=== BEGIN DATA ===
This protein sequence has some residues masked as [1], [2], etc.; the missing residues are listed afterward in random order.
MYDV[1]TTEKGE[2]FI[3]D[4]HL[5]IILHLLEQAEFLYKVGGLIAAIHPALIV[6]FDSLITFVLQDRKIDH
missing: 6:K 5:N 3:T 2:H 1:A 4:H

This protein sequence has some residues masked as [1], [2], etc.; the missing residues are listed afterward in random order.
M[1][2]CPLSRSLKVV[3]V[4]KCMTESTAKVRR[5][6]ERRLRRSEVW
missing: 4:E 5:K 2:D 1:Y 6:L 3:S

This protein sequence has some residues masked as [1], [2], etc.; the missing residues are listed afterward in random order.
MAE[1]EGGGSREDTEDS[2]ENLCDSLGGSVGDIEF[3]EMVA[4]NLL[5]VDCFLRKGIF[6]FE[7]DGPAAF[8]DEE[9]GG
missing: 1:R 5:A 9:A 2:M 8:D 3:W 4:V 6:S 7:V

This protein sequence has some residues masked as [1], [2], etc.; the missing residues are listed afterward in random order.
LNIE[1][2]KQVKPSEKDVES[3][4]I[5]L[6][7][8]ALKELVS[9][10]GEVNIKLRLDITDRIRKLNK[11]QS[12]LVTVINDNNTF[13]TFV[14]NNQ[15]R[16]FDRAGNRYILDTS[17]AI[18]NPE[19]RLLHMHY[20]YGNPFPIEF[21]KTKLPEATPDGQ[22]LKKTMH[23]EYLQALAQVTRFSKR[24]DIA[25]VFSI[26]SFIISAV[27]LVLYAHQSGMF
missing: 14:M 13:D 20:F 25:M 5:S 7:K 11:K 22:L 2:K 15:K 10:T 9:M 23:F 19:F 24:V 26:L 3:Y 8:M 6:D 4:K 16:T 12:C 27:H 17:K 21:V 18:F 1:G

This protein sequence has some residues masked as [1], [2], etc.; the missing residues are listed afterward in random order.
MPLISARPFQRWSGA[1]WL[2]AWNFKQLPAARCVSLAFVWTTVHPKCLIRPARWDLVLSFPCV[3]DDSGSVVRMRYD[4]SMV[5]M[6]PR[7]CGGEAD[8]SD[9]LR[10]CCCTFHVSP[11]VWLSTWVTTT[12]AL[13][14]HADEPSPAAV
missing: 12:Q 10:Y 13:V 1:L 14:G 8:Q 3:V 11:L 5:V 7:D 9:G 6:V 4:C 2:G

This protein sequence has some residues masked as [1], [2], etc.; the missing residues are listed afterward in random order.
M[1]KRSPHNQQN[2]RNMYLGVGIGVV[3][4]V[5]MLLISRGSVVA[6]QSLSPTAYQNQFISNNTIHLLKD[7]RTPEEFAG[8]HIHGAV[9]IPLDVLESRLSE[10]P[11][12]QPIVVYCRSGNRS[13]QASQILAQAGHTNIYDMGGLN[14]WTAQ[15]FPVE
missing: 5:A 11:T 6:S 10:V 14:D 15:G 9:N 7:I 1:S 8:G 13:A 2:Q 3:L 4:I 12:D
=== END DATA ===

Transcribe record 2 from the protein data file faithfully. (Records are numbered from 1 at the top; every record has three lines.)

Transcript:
This protein sequence has some residues masked as [1], [2], etc.; the missing residues are listed afterward in random order.
M[1][2]CPLSRSLKVV[3]V[4]KCMTESTAKVRR[5][6]ERRLRRSEVW
missing: 4:E 5:K 2:D 1:Y 6:L 3:S